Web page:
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Researchers: More Exercise, Less TV Can Lengthen Life

Researchers: More Exercise, Less TV Can Lengthen Life

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exercise, life expectancy, preventive health, reporting on health

Exercise:

In the latest study to look at the effect of exercise on life expectancy, researchers suggest that just 15 minutes of exercise each day can boost the life expectancy of previously inactive people by three years, Mikaela Conley reports for ABCNews.com. But you'll have to stop watching so much TV, too, if you want to live longer, as new research finds that every hour of watching TV (and ostensibly being sedentary) can reduce your life span by nearly 22 minutes, Kristina Fiore reports for MedPage Today.  

Health Reform: In California, health lobbyists are turning out in droves to try to grab of a piece of the state's health insurance exchange, now being developed to meet national health reform requirements, Kevin Yamamura reports for the Sacramento Bee.

Deficit: Seniors should worry more about what Congress' debt-cutting "super-committee" will come up with than the automatic cuts to Medicare triggered if Congress can't sufficiently trim the federal deficit, Jonathan Cohn writes for Kaiser Health News. Those automatic cuts would be relatively modest, experts say.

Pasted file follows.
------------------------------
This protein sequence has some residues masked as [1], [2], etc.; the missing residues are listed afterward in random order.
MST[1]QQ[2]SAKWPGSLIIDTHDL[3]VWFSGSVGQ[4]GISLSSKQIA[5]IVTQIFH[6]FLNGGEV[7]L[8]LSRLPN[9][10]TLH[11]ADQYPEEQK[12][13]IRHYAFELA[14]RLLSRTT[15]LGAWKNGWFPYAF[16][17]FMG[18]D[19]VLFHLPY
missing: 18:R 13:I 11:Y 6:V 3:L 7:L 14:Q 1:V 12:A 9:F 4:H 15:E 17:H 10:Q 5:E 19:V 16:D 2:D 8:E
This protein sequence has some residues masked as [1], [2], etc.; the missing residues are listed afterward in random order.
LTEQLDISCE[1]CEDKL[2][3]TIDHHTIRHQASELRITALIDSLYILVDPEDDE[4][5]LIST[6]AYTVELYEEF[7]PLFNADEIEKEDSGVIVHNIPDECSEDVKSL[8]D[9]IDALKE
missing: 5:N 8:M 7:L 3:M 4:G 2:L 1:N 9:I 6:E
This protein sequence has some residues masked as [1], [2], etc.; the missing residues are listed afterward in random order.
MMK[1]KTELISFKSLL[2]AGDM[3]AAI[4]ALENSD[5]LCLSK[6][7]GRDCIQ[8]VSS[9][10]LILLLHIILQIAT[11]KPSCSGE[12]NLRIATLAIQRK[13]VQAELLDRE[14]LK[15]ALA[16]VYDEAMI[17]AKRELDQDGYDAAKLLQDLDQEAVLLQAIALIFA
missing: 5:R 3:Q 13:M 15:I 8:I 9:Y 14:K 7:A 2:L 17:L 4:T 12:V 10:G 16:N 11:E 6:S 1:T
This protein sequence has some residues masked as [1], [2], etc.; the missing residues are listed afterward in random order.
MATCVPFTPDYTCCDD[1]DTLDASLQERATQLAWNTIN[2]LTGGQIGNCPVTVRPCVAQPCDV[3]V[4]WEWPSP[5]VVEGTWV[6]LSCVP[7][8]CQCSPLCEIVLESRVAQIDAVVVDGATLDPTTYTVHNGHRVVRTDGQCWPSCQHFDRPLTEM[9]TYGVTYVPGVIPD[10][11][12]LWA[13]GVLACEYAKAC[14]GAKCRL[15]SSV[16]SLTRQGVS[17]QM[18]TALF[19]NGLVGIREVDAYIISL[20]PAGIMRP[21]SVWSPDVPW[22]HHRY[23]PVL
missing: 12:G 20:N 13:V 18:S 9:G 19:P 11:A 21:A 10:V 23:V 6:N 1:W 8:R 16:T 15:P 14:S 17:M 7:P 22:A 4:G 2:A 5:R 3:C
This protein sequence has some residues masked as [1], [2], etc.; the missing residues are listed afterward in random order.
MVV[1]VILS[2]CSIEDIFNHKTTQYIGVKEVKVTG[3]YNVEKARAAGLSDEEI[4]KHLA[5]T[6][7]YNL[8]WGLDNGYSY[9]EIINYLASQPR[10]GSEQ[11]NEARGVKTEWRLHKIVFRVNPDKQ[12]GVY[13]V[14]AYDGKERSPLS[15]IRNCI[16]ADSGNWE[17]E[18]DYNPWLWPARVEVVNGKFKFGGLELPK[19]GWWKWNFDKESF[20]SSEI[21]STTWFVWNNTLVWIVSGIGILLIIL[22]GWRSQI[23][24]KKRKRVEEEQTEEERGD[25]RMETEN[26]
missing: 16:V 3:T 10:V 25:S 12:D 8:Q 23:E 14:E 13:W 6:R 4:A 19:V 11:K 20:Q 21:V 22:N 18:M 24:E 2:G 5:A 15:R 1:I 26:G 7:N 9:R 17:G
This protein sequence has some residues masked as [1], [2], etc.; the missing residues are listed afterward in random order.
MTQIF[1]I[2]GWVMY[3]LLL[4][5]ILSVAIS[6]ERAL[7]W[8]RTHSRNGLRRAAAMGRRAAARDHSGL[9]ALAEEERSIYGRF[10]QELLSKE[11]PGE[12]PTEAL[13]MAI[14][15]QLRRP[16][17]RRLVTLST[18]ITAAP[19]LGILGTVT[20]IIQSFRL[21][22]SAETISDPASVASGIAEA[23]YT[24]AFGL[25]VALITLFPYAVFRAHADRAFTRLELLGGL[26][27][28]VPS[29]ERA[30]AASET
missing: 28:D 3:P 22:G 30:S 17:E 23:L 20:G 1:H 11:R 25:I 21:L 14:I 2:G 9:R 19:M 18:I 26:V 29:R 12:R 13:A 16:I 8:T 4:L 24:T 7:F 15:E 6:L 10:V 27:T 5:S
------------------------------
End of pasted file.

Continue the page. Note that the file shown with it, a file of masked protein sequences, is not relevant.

Health Costs: David Lazarus of the Los Angeles Times explores why a hospital would charge a patient $38,000 for a Crohn's disease drug that only costs the hospital $6,300, even if most of the $38,000 cost is covered by insurance.

Health Insurance: Sarah Kliff of the Washington Post examines why Texas has the highest percentage of uninsured people of any state. Among the reasons: a large immigrant population and the fact that many jobs don't offer health insurance.

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Photo credit: Elvert Barnes via Flickr

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